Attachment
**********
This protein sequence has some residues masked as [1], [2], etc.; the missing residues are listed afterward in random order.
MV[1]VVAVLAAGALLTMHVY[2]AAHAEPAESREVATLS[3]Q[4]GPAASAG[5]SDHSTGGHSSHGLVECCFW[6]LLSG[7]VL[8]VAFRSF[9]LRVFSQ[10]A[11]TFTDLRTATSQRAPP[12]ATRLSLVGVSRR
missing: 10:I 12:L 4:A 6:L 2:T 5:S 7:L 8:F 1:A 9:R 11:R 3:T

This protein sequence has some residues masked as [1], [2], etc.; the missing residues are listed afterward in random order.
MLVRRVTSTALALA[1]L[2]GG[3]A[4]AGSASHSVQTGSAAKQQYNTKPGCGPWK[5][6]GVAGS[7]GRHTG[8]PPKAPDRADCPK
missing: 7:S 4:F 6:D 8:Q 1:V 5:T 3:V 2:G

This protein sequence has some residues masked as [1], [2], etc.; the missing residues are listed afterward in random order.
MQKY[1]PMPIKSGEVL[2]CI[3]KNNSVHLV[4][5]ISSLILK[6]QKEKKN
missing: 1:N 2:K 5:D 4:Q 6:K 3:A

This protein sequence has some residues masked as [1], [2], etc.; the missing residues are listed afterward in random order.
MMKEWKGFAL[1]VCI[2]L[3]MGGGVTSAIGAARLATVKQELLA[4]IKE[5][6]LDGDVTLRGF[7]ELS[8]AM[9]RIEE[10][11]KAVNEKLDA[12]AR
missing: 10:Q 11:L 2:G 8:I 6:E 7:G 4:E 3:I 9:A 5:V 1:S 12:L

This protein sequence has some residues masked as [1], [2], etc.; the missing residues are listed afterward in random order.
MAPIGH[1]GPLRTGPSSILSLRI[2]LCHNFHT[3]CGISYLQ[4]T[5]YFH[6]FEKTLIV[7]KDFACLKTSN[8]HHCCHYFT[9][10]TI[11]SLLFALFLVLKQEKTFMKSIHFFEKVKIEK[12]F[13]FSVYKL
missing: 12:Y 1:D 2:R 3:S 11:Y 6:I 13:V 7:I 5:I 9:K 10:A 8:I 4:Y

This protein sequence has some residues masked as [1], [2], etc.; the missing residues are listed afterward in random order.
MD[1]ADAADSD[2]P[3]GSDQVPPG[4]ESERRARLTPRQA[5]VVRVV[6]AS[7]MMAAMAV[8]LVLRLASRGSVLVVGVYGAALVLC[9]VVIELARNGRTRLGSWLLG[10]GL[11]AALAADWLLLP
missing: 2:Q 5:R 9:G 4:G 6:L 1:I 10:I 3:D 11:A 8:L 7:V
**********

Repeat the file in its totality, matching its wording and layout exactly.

This protein sequence has some residues masked as [1], [2], etc.; the missing residues are listed afterward in random order.
MV[1]VVAVLAAGALLTMHVY[2]AAHAEPAESREVATLS[3]Q[4]GPAASAG[5]SDHSTGGHSSHGLVECCFW[6]LLSG[7]VL[8]VAFRSF[9]LRVFSQ[10]A[11]TFTDLRTATSQRAPP[12]ATRLSLVGVSRR
missing: 10:I 12:L 4:A 6:L 2:T 5:S 7:L 8:F 1:A 9:R 11:R 3:T

This protein sequence has some residues masked as [1], [2], etc.; the missing residues are listed afterward in random order.
MLVRRVTSTALALA[1]L[2]GG[3]A[4]AGSASHSVQTGSAAKQQYNTKPGCGPWK[5][6]GVAGS[7]GRHTG[8]PPKAPDRADCPK
missing: 7:S 4:F 6:D 8:Q 1:V 5:T 3:V 2:G

This protein sequence has some residues masked as [1], [2], etc.; the missing residues are listed afterward in random order.
MQKY[1]PMPIKSGEVL[2]CI[3]KNNSVHLV[4][5]ISSLILK[6]QKEKKN
missing: 1:N 2:K 5:D 4:Q 6:K 3:A

This protein sequence has some residues masked as [1], [2], etc.; the missing residues are listed afterward in random order.
MMKEWKGFAL[1]VCI[2]L[3]MGGGVTSAIGAARLATVKQELLA[4]IKE[5][6]LDGDVTLRGF[7]ELS[8]AM[9]RIEE[10][11]KAVNEKLDA[12]AR
missing: 10:Q 11:L 2:G 8:I 6:E 7:G 4:E 3:I 9:A 5:V 1:S 12:L

This protein sequence has some residues masked as [1], [2], etc.; the missing residues are listed afterward in random order.
MAPIGH[1]GPLRTGPSSILSLRI[2]LCHNFHT[3]CGISYLQ[4]T[5]YFH[6]FEKTLIV[7]KDFACLKTSN[8]HHCCHYFT[9][10]TI[11]SLLFALFLVLKQEKTFMKSIHFFEKVKIEK[12]F[13]FSVYKL
missing: 12:Y 1:D 2:R 3:S 11:Y 6:I 13:V 7:I 5:I 9:K 10:A 8:I 4:Y

This protein sequence has some residues masked as [1], [2], etc.; the missing residues are listed afterward in random order.
MD[1]ADAADSD[2]P[3]GSDQVPPG[4]ESERRARLTPRQA[5]VVRVV[6]AS[7]MMAAMAV[8]LVLRLASRGSVLVVGVYGAALVLC[9]VVIELARNGRTRLGSWLLG[10]GL[11]AALAADWLLLP
missing: 2:Q 5:R 9:G 4:G 6:L 1:I 10:I 3:D 11:A 8:L 7:V